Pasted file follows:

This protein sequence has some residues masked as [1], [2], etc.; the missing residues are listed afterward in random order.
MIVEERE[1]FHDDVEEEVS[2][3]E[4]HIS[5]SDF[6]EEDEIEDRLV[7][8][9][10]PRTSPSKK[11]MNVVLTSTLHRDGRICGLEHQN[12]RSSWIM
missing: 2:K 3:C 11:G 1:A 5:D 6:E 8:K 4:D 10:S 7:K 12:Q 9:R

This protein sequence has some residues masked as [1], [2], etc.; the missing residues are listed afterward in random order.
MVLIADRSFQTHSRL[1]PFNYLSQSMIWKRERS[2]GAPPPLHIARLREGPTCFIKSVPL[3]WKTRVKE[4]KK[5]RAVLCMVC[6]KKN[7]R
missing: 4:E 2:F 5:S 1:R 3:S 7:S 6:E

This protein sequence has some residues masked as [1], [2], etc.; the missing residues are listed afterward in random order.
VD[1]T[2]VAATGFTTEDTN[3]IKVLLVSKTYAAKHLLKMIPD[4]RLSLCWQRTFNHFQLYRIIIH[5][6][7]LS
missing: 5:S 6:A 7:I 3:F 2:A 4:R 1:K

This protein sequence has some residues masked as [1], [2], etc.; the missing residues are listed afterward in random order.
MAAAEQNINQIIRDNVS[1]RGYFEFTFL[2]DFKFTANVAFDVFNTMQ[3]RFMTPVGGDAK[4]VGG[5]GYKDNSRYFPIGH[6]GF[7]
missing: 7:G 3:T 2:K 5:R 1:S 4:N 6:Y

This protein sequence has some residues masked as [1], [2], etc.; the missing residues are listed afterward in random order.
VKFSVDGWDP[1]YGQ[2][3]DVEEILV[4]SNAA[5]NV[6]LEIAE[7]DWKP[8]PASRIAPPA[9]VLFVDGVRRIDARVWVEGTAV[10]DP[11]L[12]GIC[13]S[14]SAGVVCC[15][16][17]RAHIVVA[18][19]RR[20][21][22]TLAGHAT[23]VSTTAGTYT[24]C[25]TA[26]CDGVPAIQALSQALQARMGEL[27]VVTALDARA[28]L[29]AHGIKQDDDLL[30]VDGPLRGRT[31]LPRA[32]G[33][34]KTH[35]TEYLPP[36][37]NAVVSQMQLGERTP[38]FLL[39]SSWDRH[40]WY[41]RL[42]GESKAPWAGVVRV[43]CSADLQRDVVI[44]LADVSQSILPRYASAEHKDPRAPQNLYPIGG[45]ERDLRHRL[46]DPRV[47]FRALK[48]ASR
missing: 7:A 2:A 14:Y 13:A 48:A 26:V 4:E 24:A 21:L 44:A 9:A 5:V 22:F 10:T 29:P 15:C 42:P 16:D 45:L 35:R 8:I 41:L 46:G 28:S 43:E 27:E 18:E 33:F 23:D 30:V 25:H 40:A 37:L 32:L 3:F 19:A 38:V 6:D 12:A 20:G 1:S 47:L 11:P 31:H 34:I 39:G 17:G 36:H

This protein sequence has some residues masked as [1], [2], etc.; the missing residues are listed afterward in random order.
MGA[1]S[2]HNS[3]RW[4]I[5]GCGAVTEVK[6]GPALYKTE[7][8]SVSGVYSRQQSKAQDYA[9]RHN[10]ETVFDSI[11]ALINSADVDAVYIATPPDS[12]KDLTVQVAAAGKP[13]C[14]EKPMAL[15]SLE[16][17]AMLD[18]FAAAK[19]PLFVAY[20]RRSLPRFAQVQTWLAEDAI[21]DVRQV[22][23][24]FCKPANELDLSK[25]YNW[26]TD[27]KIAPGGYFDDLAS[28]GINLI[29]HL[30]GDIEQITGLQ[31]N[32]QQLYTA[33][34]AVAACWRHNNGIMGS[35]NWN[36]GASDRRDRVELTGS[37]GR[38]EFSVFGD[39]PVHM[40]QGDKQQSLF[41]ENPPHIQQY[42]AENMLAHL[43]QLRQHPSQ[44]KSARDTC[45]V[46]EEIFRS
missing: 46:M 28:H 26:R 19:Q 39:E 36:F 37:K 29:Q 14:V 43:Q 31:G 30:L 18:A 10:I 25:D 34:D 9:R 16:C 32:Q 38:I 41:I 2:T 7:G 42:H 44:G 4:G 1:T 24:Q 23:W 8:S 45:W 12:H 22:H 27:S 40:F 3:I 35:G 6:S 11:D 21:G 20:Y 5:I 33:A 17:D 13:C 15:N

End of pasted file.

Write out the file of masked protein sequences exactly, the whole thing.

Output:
This protein sequence has some residues masked as [1], [2], etc.; the missing residues are listed afterward in random order.
MIVEERE[1]FHDDVEEEVS[2][3]E[4]HIS[5]SDF[6]EEDEIEDRLV[7][8][9][10]PRTSPSKK[11]MNVVLTSTLHRDGRICGLEHQN[12]RSSWIM
missing: 2:K 3:C 11:G 1:A 5:D 6:E 8:K 4:D 10:S 7:K 12:Q 9:R

This protein sequence has some residues masked as [1], [2], etc.; the missing residues are listed afterward in random order.
MVLIADRSFQTHSRL[1]PFNYLSQSMIWKRERS[2]GAPPPLHIARLREGPTCFIKSVPL[3]WKTRVKE[4]KK[5]RAVLCMVC[6]KKN[7]R
missing: 4:E 2:F 5:S 1:R 3:S 7:S 6:E

This protein sequence has some residues masked as [1], [2], etc.; the missing residues are listed afterward in random order.
VD[1]T[2]VAATGFTTEDTN[3]IKVLLVSKTYAAKHLLKMIPD[4]RLSLCWQRTFNHFQLYRIIIH[5][6][7]LS
missing: 5:S 6:A 7:I 3:F 2:A 4:R 1:K

This protein sequence has some residues masked as [1], [2], etc.; the missing residues are listed afterward in random order.
MAAAEQNINQIIRDNVS[1]RGYFEFTFL[2]DFKFTANVAFDVFNTMQ[3]RFMTPVGGDAK[4]VGG[5]GYKDNSRYFPIGH[6]GF[7]
missing: 7:G 3:T 2:K 5:R 1:S 4:N 6:Y

This protein sequence has some residues masked as [1], [2], etc.; the missing residues are listed afterward in random order.
VKFSVDGWDP[1]YGQ[2][3]DVEEILV[4]SNAA[5]NV[6]LEIAE[7]DWKP[8]PASRIAPPA[9]VLFVDGVRRIDARVWVEGTAV[10]DP[11]L[12]GIC[13]S[14]SAGVVCC[15][16][17]RAHIVVA[18][19]RR[20][21][22]TLAGHAT[23]VSTTAGTYT[24]C[25]TA[26]CDGVPAIQALSQALQARMGEL[27]VVTALDARA[28]L[29]AHGIKQDDDLL[30]VDGPLRGRT[31]LPRA[32]G[33][34]KTH[35]TEYLPP[36][37]NAVVSQMQLGERTP[38]FLL[39]SSWDRH[40]WY[41]RL[42]GESKAPWAGVVRV[43]CSADLQRDVVI[44]LADVSQSILPRYASAEHKDPRAPQNLYPIGG[45]ERDLRHRL[46]DPRV[47]FRALK[48]ASR
missing: 7:A 2:A 14:Y 13:A 48:A 26:V 4:E 24:A 21:L 44:A 9:A 5:V 22:F 10:T 29:P 15:C 42:P 16:D 45:L 35:R 8:I 41:L 46:G 28:S 43:E 27:E 18:E 33:F 23:D 30:V 25:H 40:A 37:L 32:L 3:F 19:A 38:V 6:D 12:A 20:G 1:S 47:L 11:P 31:H 34:I 39:G 17:G 36:H

This protein sequence has some residues masked as [1], [2], etc.; the missing residues are listed afterward in random order.
MGA[1]S[2]HNS[3]RW[4]I[5]GCGAVTEVK[6]GPALYKTE[7][8]SVSGVYSRQQSKAQDYA[9]RHN[10]ETVFDSI[11]ALINSADVDAVYIATPPDS[12]KDLTVQVAAAGKP[13]C[14]EKPMAL[15]SLE[16][17]AMLD[18]FAAAK[19]PLFVAY[20]RRSLPRFAQVQTWLAEDAI[21]DVRQV[22][23][24]FCKPANELDLSK[25]YNW[26]TD[27]KIAPGGYFDDLAS[28]GINLI[29]HL[30]GDIEQITGLQ[31]N[32]QQLYTA[33][34]AVAACWRHNNGIMGS[35]NWN[36]GASDRRDRVELTGS[37]GR[38]EFSVFGD[39]PVHM[40]QGDKQQSLF[41]ENPPHIQQY[42]AENMLAHL[43]QLRQHPSQ[44]KSARDTC[45]V[46]EEIFRS
missing: 46:M 28:H 26:R 19:Q 39:E 36:F 37:K 29:Q 14:V 43:Q 31:G 30:L 18:A 10:I 25:D 34:D 9:R 16:C 32:Q 38:I 41:I 2:T 7:G 42:H 44:G 4:G 1:T 24:Q 23:W 8:S 45:W 12:H 22:H 27:S 40:F 3:I 35:G 6:S 11:D 21:G 20:Y 5:I 33:A 17:D 13:C 15:N